Warning, our website may not display or work properly on your browser.
We recommend that you update it if you can.

Update my browser
I don't want or I can't update my browser
BackBackMenuCloseClosePlusPlusSearchUluleUluleChatFacebookInstagramLinkedInTwitterYouTubefacebooktwitterB CorporationBcorp

Men & Food

It is true...: We are what we eat! Help 180°C fund Men&Food

About the project

Because food is vital for our planet's future. Because it is important to document and witness these traditional diets. And because Matthieu Paley does stunning photographic work. Help 180°C, an independant and young company to fund the publishing of the book Men&Food (both in English and French)!

(cover not finalysed)


Text and photos by Matthieu Paley - Introduction by Ann Gibbons

Ancestral food

Far beyond the hunt for the perfect picture, what has taken Matthieu Paley across the globe is a keenness for his fellow humans and his willingness to show their true face. By his own admission, what drives him is being able to share and unveil the intimacy of the people he has met on his way.

He has found cooking to be the perfect gateway into such precious intimacy, through the daily routine of preparing food. Washing, cutting, transforming, churning, salting, freezing, cooking… Kitchens have been, are and will always be a stage set for the story of our lives and civilizations. Food is handpicked, cooked and eaten there. Food is paramount, it says so much about who we are. No food, no life!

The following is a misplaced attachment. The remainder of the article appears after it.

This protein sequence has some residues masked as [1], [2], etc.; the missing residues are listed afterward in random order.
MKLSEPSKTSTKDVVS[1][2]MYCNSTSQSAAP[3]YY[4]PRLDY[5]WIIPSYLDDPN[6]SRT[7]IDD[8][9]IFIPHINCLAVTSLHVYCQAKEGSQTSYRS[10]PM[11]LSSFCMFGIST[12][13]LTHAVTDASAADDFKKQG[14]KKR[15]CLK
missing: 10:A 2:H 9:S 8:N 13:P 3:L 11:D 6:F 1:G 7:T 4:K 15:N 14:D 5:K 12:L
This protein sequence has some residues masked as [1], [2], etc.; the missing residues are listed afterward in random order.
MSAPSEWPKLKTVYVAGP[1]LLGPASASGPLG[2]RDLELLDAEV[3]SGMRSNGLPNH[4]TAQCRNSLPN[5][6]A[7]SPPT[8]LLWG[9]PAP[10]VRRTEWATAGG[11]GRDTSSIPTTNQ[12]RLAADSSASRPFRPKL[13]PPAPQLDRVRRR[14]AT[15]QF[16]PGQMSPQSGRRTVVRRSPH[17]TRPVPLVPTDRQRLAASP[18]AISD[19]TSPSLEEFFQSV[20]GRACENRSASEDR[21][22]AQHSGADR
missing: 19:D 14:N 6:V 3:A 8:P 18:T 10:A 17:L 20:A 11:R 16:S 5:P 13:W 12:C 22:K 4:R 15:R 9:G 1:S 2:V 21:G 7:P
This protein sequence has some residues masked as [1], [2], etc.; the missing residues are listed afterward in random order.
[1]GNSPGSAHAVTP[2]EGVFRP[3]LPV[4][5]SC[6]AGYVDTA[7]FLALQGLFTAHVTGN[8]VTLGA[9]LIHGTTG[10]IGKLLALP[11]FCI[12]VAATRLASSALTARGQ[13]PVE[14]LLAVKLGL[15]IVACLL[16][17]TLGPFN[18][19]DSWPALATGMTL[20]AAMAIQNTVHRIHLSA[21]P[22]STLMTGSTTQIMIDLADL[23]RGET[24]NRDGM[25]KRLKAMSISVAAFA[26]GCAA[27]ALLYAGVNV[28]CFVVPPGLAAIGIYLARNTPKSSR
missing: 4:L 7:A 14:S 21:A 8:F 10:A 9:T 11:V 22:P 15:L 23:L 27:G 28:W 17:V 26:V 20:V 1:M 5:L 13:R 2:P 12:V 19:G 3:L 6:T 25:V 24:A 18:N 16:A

Through his months-long journey, Matthieu Paley has sought to illustrate the tight connection between men and their environment, their search for sometime elusive food, and what is found on their plates.

Whether it be in the Arctic, in a savannah, a primary forest, up high mountains, near a tropical sea, or along the Mediterranean, he joined self-sufficient communities that are heavily dependent on their environment and still eat like their ancestors did.

From the exclusively carnivorous Inuit diet to the Hadza hunter-gatherers in Tanzania, to the people of Crete, to nomads from the Sulu Sea in Malaysia and their fish and manioc diet, this unusual photo report raises the question of global food standardization and reminds us of the urgency to preserve cultural food specificities.

What are the funds for?

To help fund the Men & Food book published by Thermostat 6 (bilingual edition, in English and French), a young independent publishing house that publishes Revue 180°C and promotes an open, sincere, generous approach to cuisine and food.

Thermostat 6 is a young, fully independent publishing house. The funds raised here will cover a portion of the costs involved in publishing this book (mock-up, translation, reprographics, materials and printing).

Support an exceptional book project that will lead readers on an adventure from Greenland to Tanzania via Crete and Pakistan. Through this wonderful work of over 200 pages, Matthieu Paley will introduce you to seven fascinating photo reports on the last remaining primitive diets. Discover how the environment has shaped humans - and their diet - over the centuries.

With your help, we plan to release the book in October 2015 at the opening of Matthieu Paley's exhibition at the Museum of Natural History in Paris!

About the project owner

This project involves the entire 180°C team (Thermostat 6 publishing house) and photographer Matthieu Paley.